It was nice knowing you, you were a needed, misunderstood and much maligned part of most all organizations. You helped to answer questions about GHZ, megabytes, processors and things no one else seemed to want or could understand, you were the repair department, you made sure that things kept ticking along with as little downtime as possible but your demise came about because of your overuse of the “NO”. There’s lots of ways you told people no,
- "prove to me you need this",
- " that won’t work",
- " it will cause problems",
- " We can’t do that".
The IT department as I knew it in early days of my career are fading away, because successful companies will all become technology companies. Technology both hardware and software will be built into the DNA of all successful organizations moving forward. Delivering on the technology expectations of your customers, employees and vendors will be so central to what is done that to have one department “in charge” of that will seem asinine. Good companies will deliver great technology solutions, companies that can’t will expire.
Let me drill down on this concept a little bit more. Dominos believes it’s a technology company that delivers pizza , Disney views their CEO As the CTO, Staples “stores” are really distribution centers for their website, Starbucks has more than 15% of their sales via mobile apps, every major car manufacturer was at the consumer ELECTRONICS show. Imagine insurance companies without online sales and claims management and banks without apps to deposit checks and make balance inquires. Can the largest retailers survive without a successful online strategy? Can energy companies be competitive without large amounts of data and systems to aid them in drilling? Are media companies going to survive without fully adopting digital distribution?
Conversely, is Amazon a technology company or a store? Is uber a taxi company or a technology company? Is AirBnb a competitor to Westin or just a technology company? Is warby parker a tech company or glasses store competing with lenscrafters ? These might have at one time been considered "startups" but now they are just plain companies. They are just companies that deliver products and services with a technology layer.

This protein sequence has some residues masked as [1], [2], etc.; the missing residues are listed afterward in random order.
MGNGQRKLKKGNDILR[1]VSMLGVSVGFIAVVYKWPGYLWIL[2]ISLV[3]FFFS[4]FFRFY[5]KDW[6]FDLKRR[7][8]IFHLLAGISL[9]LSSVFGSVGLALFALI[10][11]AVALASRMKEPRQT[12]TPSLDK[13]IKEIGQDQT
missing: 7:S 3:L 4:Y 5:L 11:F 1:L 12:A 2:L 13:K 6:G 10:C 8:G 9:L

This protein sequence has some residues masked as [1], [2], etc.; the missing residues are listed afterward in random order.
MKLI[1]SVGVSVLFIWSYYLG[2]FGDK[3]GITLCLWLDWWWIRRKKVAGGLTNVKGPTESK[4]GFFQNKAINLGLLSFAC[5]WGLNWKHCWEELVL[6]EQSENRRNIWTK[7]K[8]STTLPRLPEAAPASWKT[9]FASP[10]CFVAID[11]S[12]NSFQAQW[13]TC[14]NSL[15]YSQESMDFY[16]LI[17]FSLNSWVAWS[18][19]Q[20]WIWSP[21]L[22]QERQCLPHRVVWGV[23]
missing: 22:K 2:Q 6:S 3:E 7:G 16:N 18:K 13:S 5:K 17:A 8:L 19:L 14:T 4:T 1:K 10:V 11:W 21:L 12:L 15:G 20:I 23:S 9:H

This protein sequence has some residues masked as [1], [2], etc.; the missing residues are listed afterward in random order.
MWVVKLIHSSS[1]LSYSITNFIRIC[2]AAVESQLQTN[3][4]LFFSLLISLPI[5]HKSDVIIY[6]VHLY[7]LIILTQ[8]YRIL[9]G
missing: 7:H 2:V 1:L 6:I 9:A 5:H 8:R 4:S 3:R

Companies are still going to need developers and other technical professionals, it’s just very likely those people will exist within the business units they are helping. The people that work in these positions will still do what they do but instead of reporting to a “CIO”, “CTO” or “Director of IT”, they’ll report to the VP of Product. Blame it on the Consumerization of IT, or just the pace of change but the landscape will look different soon.
Along the way there are sure to be many failures even the companies that are best at technology fail. Amazon wrote down 170 Million on the fire phone, Google Wave, Google Buzz, and Google plus, Microsoft Zune, surface, and bing, Apple’s ping, 3D tv’s all didn’t deliver on expectations. However, failure is part of learning what people want. Failure is what companies use to build what people do want.
Only through the process of trying do we learn what people want. The telegraph wasn’t needed because London had a good messenger boys. RCA turned down the first transistor radio, the inventor of the refrigerator died without selling one. Cell phone were for the rich and why would someone need to get a hold of me anytime? Can’t they wait till I get to the office or home, there’s nothing that can’t wait that long. Email? can’t I just walk down the hall or pick up the phone? Who uses this “world wide web”, how would anyone find us, we don’t need a website, Apple won’t make a dent in the cell phone market against Nokia.
So the successful companies of the future will be quick to jettison their “IT departments”. Professionals will be embedded in business units who try and fail, who succeed and then don’t. The winning companies will deliver products and services to their customers how and when they want them in amazing ways.